We spent the last week of the summer at a cottage in Kincardine with our grandson. (Now I know summer isn't yet officially over quite yet, but for me, as soon as school starts summer ends.) While the weather wasn't exactly what you would call beach weather, with the exception of a day or two, it was perfect for walking along the beach gathering rocks and fossils, fishing, playing UNO, reading and sketching. Evenings were spent laughing and enjoying each other's company and so summer came to an end in a delightful way and we could look forward to Fall with lots of good summer memories to savour.
I wonder if any of you think of summer as the beginning of a new year as I do? I have spent the majority of my life in schools either as a student or a teacher and so September always seems like a new beginning. Maybe that's one of the reasons I love Fall so much. It is a chance to begin again, to be better this time around. It is filled with limitless possibilities and chances to make new friends and to reconnect with old ones, to learn new skills and to practise and hone those previously learned, to visit with former teachers and to adjust to new ones. It is an intoxicating and exciting time and just a little scary.
This September I am taking a print making class, something both new and a little scary.
I went to an Opening ar Shane Norrie"s Contemporary Gallery in Stratford ( www.sncgallery.com ). A delightful show and an opportunity to chat with Shane and with Mary Philpott. Shane's paintings are magical and Mary's sculptures captivated me once again. This time one followed me home!
I was excited to learn that one of my watercolours was juried into the Annual Exhibition at St. Thomas Elgin Public Art Centre. (www.stepac.ca ) The exhibition takes place from September 2 to October 21 with an Artists Reception on Saturday September 30th from 1:00 to 3:00 pm. I hope you get a chance to see the exhibition or to attend the reception.
I delivered new work to Art And Soul in Port Stanley last week. Stop in for some delicious food and great art the next time you visit Port Stanley.
I am continuing to enjoy working on the little square watercolours I mentioned in my last newsletter. I have been so encouraged by the response to them that I am considering doing some larger pieces in a similar style and format.
Breakfast In The Garden
I am looking forward to the rest of Fall and to a trip to Algonquin Park with Brian in October.
Thank you for taking the time to read this and for your ongoing support and encouragement. It is appreciated so much. I hope you have a wonderful Fall filled with excitement, things to look forward to, limitless possibility and that you try something new that's just a little scary.
Up until very recently my husband, Brian has been sidelined from the golf course because of an injury sustained in a fall this past winter. My mom used to say, " it's an ill wind that blows no good", and this unfortunate state of affairs has allowed us to spend time together exploring the southwestern Ontario countryside, sometimes going in new directions on previously unknown backroads and sometimes revisiting favourite places and occasionally getting temporarily lost. We've become the Gallivanting Garringtons! It's been great fun for us both and inspirational for me.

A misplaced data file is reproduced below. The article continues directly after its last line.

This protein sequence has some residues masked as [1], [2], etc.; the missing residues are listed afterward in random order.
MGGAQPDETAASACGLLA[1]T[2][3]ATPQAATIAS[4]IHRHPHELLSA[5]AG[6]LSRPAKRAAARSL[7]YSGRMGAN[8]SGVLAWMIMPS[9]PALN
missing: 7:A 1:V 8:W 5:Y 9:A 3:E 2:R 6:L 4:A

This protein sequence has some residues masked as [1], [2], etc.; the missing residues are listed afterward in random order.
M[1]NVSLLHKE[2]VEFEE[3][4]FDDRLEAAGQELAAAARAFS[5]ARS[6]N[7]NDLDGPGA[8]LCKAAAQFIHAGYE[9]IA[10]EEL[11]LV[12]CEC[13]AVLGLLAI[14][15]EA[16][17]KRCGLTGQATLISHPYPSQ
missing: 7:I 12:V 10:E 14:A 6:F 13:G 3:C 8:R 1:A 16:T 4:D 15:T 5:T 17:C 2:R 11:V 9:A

When not gallivanting with Brian I've been in my studio and it has been a productive time. I've completed a few large floral paintings and have headed off in a new direction, painting small 20 x 20 cm still life tablescapes.
As I have worked and played the studio has become progressively less and less organized, less and less tidy. Even the resident art critic and studio assistant, Merlin, is reluctant to join me there. When I look around I remember a quote I read somewhere, " One of the advantages of being disorganized is that one is always having surprising discoveries". So far all I have discovered is that I apparently thrive in chaos, at least for a while.
One of the nicest surprising discoveries to happen this summer was a message I received from a purchaser of one of the paintings at Art and Soul in Port Stanley who was thrilled with her purchase and wrote to tell me that it was her first piece of original art and that she would be hanging it in her new apartment soon. Delightful!
I am looking forward to taking a print making course this fall, and am excited by the prospect of experimenting with both a new direction and a new medium.
I hope that you are enjoying these last days of summer and have had the opportunity to explore some new directions yourself or to make some surprising discoveries.
Like many of you I imagine, I like to begin my day drinking coffee in our garden when the weather allows. A few days ago I was joined by monarch butterflies who had been attracted by the scent of our milkweed flowers. We have been growing milkweed in our garden for many years now, beginning as a way to have materials close at hand for my grade seven and eight students to sketch. Fall is a busy time for teachers and so it was very convenient for me to harvest milkweed pods in our backyard rather than scouring the countryside looking for them. (The next time we meet, ask me to tell you the story of milkweed pods in my car and the ensuing "snowstorm"). Before growing these plants, I had no idea how pretty and wonderfully fragrant their flowers were.
Their fragrance fills the garden and that started me thinking about other plants that do the same and how I measure the garden's seasons by scent. Narcissus, Lily of the Valley, Lilac, Rugosa Roses, Milkweed ... each fill our garden with their perfume while reminding me that the seasons are passing. While my sketches, paintings and photos can bring back spring and summer visions during our long winters, nothing but imagination can bring back the garden's scents.
I am busy painting like a mad thing in preparation for some upcoming opportunities which I will share in a later newsletter.
In the meantime have a wonderful summer and store up memories, visions and scents for the long winter months, and if you happen to be in Port Stanley, don't forget to stop into Art and Soul for a treat, a coffee and to view artwork by several artists, including me.